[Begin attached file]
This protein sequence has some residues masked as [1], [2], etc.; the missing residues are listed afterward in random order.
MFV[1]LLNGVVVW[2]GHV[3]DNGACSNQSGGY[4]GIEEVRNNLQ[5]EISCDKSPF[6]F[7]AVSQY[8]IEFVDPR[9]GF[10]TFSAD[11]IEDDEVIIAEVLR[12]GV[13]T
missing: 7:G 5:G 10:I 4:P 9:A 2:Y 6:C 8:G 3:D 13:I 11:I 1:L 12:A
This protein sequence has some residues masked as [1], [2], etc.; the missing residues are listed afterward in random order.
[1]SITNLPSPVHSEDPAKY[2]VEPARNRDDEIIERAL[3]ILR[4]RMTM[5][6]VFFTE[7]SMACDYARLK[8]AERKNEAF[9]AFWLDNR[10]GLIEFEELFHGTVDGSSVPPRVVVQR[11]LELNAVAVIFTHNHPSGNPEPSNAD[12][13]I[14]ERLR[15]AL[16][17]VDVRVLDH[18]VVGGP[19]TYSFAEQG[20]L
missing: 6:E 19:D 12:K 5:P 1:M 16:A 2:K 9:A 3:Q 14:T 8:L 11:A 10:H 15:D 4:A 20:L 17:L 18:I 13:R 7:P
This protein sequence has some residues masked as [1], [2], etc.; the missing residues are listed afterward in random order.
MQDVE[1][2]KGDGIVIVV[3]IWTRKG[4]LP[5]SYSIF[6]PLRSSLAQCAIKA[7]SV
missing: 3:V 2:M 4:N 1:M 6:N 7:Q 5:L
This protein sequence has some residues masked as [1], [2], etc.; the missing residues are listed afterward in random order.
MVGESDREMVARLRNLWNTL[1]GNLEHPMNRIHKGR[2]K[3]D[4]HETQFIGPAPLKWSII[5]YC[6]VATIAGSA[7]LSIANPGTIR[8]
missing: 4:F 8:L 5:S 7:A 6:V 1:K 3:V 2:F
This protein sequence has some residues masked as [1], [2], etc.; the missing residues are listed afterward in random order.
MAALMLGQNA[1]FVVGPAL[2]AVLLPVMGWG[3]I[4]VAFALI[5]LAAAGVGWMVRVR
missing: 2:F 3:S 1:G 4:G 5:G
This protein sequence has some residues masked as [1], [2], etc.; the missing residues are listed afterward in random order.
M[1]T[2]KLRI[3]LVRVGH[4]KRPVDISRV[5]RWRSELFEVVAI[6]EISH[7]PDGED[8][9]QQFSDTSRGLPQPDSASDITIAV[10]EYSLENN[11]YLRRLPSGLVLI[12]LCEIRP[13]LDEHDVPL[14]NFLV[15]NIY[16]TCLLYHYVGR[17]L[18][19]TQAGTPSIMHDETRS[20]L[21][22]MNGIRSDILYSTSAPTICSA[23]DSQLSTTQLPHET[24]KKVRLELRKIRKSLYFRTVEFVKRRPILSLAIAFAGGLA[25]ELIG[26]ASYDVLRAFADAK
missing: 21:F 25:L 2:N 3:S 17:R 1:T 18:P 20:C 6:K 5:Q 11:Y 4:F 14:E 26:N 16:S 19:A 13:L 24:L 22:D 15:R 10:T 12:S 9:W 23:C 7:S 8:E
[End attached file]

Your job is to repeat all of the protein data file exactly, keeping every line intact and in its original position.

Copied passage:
This protein sequence has some residues masked as [1], [2], etc.; the missing residues are listed afterward in random order.
MFV[1]LLNGVVVW[2]GHV[3]DNGACSNQSGGY[4]GIEEVRNNLQ[5]EISCDKSPF[6]F[7]AVSQY[8]IEFVDPR[9]GF[10]TFSAD[11]IEDDEVIIAEVLR[12]GV[13]T
missing: 7:G 5:G 10:I 4:P 9:A 2:Y 6:C 8:G 3:D 13:I 11:I 1:L 12:A
This protein sequence has some residues masked as [1], [2], etc.; the missing residues are listed afterward in random order.
[1]SITNLPSPVHSEDPAKY[2]VEPARNRDDEIIERAL[3]ILR[4]RMTM[5][6]VFFTE[7]SMACDYARLK[8]AERKNEAF[9]AFWLDNR[10]GLIEFEELFHGTVDGSSVPPRVVVQR[11]LELNAVAVIFTHNHPSGNPEPSNAD[12][13]I[14]ERLR[15]AL[16][17]VDVRVLDH[18]VVGGP[19]TYSFAEQG[20]L
missing: 6:E 19:D 12:K 5:P 1:M 16:A 2:K 9:A 3:Q 14:T 8:L 11:A 10:H 15:D 4:A 20:L 17:L 18:I 13:R 7:P
This protein sequence has some residues masked as [1], [2], etc.; the missing residues are listed afterward in random order.
MQDVE[1][2]KGDGIVIVV[3]IWTRKG[4]LP[5]SYSIF[6]PLRSSLAQCAIKA[7]SV
missing: 3:V 2:M 4:N 1:M 6:N 7:Q 5:L
This protein sequence has some residues masked as [1], [2], etc.; the missing residues are listed afterward in random order.
MVGESDREMVARLRNLWNTL[1]GNLEHPMNRIHKGR[2]K[3]D[4]HETQFIGPAPLKWSII[5]YC[6]VATIAGSA[7]LSIANPGTIR[8]
missing: 4:F 8:L 5:S 7:A 6:V 1:K 3:V 2:F
This protein sequence has some residues masked as [1], [2], etc.; the missing residues are listed afterward in random order.
MAALMLGQNA[1]FVVGPAL[2]AVLLPVMGWG[3]I[4]VAFALI[5]LAAAGVGWMVRVR
missing: 2:F 3:S 1:G 4:G 5:G
This protein sequence has some residues masked as [1], [2], etc.; the missing residues are listed afterward in random order.
M[1]T[2]KLRI[3]LVRVGH[4]KRPVDISRV[5]RWRSELFEVVAI[6]EISH[7]PDGED[8][9]QQFSDTSRGLPQPDSASDITIAV[10]EYSLENN[11]YLRRLPSGLVLI[12]LCEIRP[13]LDEHDVPL[14]NFLV[15]NIY[16]TCLLYHYVGR[17]L[18][19]TQAGTPSIMHDETRS[20]L[21][22]MNGIRSDILYSTSAPTICSA[23]DSQLSTTQLPHET[24]KKVRLELRKIRKSLYFRTVEFVKRRPILSLAIAFAGGLA[25]ELIG[26]ASYDVLRAFADAK
missing: 21:F 25:L 2:N 3:S 17:R 1:T 18:P 20:C 6:K 5:Q 11:Y 4:F 14:E 26:N 16:S 19:A 13:L 24:L 22:D 15:R 10:T 12:S 9:W 23:C 7:S 8:E